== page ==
Top TV writers hold breath as deadline looms
April 12, 2001
By Josef Adalian, Michael Schneider
From Daily Variety
With writers and producers set to resume contract negotiations next week, the TV industry’s top scribes still seem to support their union — even if they’re worried about how things seem to be shaping up.
A Daily Variety survey of A-list showrunners reveals growing concern that time is running out for making a deal. While solidly pro-guild, most scribes want to avoid a strike, worried that webs are all too willing to go with Plan B: fall skeds filled with newsmags and “Survivor”-like reality shows.
“If my guild goes on strike, I have no choice but to support it,” said Bruce Helford, who this season will churn out nearly 100 half-hours as exec producer of “The Drew Carey Show” and several other laffers. “But I don’t want a strike. And I don’t think there should be a strike. This can be resolved.”
Dodging stop signs
Helford and many of his peers have been through previous work stoppages. Knowing the dire consequences, most desperately want to see one avoided.
“Law & Order” exec producer Dick Wolf said he’s dumbfounded that both sides have publicly drawn a line in the sand. “People should walk into a room, shut their mouths and not come out until they have a deal. It’s inconceivable when you’re $100 million apart.”
A fair number of scribes are still hopeful that a resolution is at hand.
“NYPD Blue” creator Steven Bochco, while quick to note his support for the Writers Guild of America, believes where the guild stands now isn’t necessarily where it will be a month from now. Ditto for the producers.
“If you listen to the guild characterize the issues, it’s ‘We’re being raped.’ If you listen to the producers, it’s ‘We’re barely surviving,'” Bochco says.
“From a negotiating standpoint, everybody takes positions now they’re prepared to come off from later. Somewhere between the two extremes, there’s a reality that will accommodate a deal.”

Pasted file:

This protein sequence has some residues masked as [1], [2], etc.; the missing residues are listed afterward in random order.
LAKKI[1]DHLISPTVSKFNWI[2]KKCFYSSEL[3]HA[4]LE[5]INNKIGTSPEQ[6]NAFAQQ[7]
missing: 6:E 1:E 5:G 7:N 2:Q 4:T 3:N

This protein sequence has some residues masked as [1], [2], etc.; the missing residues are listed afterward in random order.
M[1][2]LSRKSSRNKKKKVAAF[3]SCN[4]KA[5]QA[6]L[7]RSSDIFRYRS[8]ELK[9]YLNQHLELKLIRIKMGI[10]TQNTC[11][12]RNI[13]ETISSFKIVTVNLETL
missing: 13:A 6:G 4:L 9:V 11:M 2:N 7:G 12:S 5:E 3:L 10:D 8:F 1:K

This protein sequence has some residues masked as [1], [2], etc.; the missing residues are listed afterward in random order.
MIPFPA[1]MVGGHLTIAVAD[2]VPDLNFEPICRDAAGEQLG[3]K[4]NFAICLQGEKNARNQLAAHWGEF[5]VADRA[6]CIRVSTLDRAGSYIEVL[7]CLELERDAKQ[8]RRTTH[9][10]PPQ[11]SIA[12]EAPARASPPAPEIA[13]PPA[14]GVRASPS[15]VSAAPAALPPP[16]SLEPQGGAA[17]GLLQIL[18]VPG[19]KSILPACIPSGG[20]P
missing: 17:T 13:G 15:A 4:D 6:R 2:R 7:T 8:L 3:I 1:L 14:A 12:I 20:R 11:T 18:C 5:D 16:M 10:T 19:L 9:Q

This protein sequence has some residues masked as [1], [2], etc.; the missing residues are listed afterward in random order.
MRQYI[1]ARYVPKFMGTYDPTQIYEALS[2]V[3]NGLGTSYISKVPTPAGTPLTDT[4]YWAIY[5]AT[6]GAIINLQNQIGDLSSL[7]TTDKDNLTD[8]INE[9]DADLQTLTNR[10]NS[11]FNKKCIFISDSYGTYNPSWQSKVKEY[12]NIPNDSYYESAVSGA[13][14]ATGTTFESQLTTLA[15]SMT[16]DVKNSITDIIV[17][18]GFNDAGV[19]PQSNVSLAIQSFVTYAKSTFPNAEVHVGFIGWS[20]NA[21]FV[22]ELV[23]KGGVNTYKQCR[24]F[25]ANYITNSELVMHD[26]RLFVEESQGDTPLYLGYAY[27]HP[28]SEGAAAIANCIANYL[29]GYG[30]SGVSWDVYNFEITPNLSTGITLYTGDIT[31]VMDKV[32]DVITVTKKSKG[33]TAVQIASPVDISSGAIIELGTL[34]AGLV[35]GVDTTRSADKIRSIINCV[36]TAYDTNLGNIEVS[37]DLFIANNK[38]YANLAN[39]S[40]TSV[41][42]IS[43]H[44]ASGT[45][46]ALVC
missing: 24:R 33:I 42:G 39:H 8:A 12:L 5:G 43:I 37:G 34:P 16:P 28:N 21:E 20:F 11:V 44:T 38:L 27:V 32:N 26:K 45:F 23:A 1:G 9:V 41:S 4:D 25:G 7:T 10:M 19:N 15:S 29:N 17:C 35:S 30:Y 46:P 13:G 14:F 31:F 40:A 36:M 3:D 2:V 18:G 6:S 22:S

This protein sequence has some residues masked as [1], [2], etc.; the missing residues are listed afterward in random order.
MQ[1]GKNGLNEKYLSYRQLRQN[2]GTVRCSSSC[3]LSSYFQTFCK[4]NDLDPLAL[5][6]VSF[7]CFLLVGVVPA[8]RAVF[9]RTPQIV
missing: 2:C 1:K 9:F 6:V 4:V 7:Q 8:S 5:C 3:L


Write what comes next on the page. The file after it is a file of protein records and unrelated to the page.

Bochco thinks that a deal won’t come together until the last minute.
“It’s a high-wire act,” he says. “Everyone wants to rattle the sabre; everybody wants to spin the spin to their own benefit as long as they can because they perceive that it gives them an edge. It’s playing chicken.”
Sizing up opposition
“Family Law” exec producer Paul Haggis added that the timetable for an agreement is tied to egos on both sides.
“It depends how much people want to hold out their peckers,” he said.
Wolf said that’s already happening; He’s particularly peeved by the public posturing from the WGA’s John Wells and studio exec Jeffrey Katzenberg.
“If there is a strike, this will go down as the Wells-Katzenberg strike,” Wolf said. “These two gentlemen have behaved irresponsibly. This is a labor negotiation.”
“Buffy the Vampire Slayer” exec producer Joss Whedon isn’t hopeful about a settlement.
“Would I love to avoid a strike? Whoo, doggy!” he said. “I wish we could reach an amicable agreement beforehand. But sometimes you have to go on strike. I wish it weren’t that way.”
Phil Rosenthal, creator and exec producer of “Everybody Loves Raymond,” is frustrated by producers’ rhetoric that scribes are demanding the sun and the moon.
“People watch TV for two reasons: the writing and the acting. Yet those are not the people who get the lion’s share of the money,” he said. “Since there’s so much around, why can’t everybody play nice?”
“Just Shoot Me” creator Steve Levitan, working on the new Fox laffer “Greg the Bunny,” said he’s been satisfied with how the WGA has handled negotiations. He believes that there are serious issues at stake that need to be addressed by producers. Nonetheless, he wants to see a strike averted if at all possible.
‘What gets accomplished?’
“I often wonder why negotiators can’t just go into a room, lock the doors and not come out until they have a deal,” he said. “Ultimately, what gets accomplished in a prolonged strike, other than innocent people losing their homes and businesses?”
Alan Kirschenbaum, exec producer of CBS frosh comedy hit “Yes, Dear,” is similarly pro-guild and similarly perplexed at the lack of ongoing talks.
“I can’t understand why they’re not out there negotiating every day,” Kirschenbaum said. “It’s hard to understand why no one seems to be concerned with concluding this beforehand. These people are all businessmen.”
If there is a strike, Bochco warned that the dispute could take on a life of its own.
“People get backed in. People get angry. They lose sight of the issues, and it becomes about testicles,” he said. “At that point, there’s no telling what could happen.”